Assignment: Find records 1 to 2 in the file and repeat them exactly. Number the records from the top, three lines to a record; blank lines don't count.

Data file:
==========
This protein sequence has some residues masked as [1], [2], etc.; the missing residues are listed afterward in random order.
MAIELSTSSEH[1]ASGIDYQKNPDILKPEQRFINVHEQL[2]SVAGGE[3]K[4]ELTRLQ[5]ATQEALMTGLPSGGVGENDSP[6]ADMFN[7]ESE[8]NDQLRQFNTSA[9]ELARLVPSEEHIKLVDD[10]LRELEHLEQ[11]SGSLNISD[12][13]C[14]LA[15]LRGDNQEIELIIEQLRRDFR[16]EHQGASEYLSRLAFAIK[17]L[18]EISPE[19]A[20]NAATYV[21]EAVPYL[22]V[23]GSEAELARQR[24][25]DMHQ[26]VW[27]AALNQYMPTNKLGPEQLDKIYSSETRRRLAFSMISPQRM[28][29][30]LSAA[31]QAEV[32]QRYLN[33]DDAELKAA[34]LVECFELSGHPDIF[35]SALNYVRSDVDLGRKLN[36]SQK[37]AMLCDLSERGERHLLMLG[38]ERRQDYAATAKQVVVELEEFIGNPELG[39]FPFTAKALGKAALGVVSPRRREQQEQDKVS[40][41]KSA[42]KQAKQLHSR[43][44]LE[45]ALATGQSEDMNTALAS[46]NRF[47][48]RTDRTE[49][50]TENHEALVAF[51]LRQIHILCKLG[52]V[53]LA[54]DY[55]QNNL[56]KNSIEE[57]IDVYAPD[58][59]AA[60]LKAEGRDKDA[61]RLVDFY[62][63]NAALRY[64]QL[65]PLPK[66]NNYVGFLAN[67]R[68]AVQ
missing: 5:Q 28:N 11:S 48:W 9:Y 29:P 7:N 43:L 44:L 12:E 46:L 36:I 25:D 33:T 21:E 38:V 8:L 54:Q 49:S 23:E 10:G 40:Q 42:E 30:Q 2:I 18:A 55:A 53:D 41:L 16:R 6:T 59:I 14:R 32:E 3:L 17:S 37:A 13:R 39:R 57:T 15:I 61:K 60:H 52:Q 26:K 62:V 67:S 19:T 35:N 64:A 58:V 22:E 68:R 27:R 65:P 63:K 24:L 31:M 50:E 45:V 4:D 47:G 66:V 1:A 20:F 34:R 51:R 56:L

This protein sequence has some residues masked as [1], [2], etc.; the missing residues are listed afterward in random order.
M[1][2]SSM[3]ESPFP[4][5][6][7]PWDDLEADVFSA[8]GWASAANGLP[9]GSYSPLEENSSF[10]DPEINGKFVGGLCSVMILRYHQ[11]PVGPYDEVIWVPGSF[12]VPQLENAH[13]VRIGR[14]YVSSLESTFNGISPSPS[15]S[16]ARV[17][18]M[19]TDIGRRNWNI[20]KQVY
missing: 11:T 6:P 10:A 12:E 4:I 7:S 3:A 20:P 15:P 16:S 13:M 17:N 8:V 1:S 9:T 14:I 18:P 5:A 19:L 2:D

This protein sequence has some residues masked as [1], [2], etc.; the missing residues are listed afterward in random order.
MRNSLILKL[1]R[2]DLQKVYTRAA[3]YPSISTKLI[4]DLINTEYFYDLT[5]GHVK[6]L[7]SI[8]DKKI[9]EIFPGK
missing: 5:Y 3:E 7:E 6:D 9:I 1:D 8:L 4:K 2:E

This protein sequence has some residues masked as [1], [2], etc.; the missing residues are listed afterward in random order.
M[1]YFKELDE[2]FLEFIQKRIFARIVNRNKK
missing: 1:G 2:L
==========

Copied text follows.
This protein sequence has some residues masked as [1], [2], etc.; the missing residues are listed afterward in random order.
MAIELSTSSEH[1]ASGIDYQKNPDILKPEQRFINVHEQL[2]SVAGGE[3]K[4]ELTRLQ[5]ATQEALMTGLPSGGVGENDSP[6]ADMFN[7]ESE[8]NDQLRQFNTSA[9]ELARLVPSEEHIKLVDD[10]LRELEHLEQ[11]SGSLNISD[12][13]C[14]LA[15]LRGDNQEIELIIEQLRRDFR[16]EHQGASEYLSRLAFAIK[17]L[18]EISPE[19]A[20]NAATYV[21]EAVPYL[22]V[23]GSEAELARQR[24][25]DMHQ[26]VW[27]AALNQYMPTNKLGPEQLDKIYSSETRRRLAFSMISPQRM[28][29][30]LSAA[31]QAEV[32]QRYLN[33]DDAELKAA[34]LVECFELSGHPDIF[35]SALNYVRSDVDLGRKLN[36]SQK[37]AMLCDLSERGERHLLMLG[38]ERRQDYAATAKQVVVELEEFIGNPELG[39]FPFTAKALGKAALGVVSPRRREQQEQDKVS[40][41]KSA[42]KQAKQLHSR[43][44]LE[45]ALATGQSEDMNTALAS[46]NRF[47][48]RTDRTE[49][50]TENHEALVAF[51]LRQIHILCKLG[52]V[53]LA[54]DY[55]QNNL[56]KNSIEE[57]IDVYAPD[58][59]AA[60]LKAEGRDKDA[61]RLVDFY[62][63]NAALRY[64]QL[65]PLPK[66]NNYVGFLAN[67]R[68]AVQ
missing: 5:Q 28:N 11:S 48:W 9:Y 29:P 7:N 43:L 44:L 12:E 46:L 36:I 25:D 33:T 21:E 38:V 8:L 54:Q 49:S 23:E 10:G 40:Q 42:E 30:Q 2:I 18:A 55:A 53:D 41:L 16:R 6:T 59:I 14:R 32:E 3:L 17:S 37:A 13:R 39:R 57:T 15:I 61:K 60:H 52:Q 26:K 62:V 67:S 19:T 35:N 64:A 58:V 22:E 68:R 27:R 65:P 63:K 24:L 31:M 50:E 45:V 4:D 47:G 66:V 1:A 20:F 34:R 51:R 56:L

This protein sequence has some residues masked as [1], [2], etc.; the missing residues are listed afterward in random order.
M[1][2]SSM[3]ESPFP[4][5][6][7]PWDDLEADVFSA[8]GWASAANGLP[9]GSYSPLEENSSF[10]DPEINGKFVGGLCSVMILRYHQ[11]PVGPYDEVIWVPGSF[12]VPQLENAH[13]VRIGR[14]YVSSLESTFNGISPSPS[15]S[16]ARV[17][18]M[19]TDIGRRNWNI[20]KQVY
missing: 11:T 6:P 10:A 12:E 4:I 7:S 3:A 20:P 15:P 16:S 13:M 17:N 8:V 1:S 9:T 14:I 18:P 5:A 19:L 2:D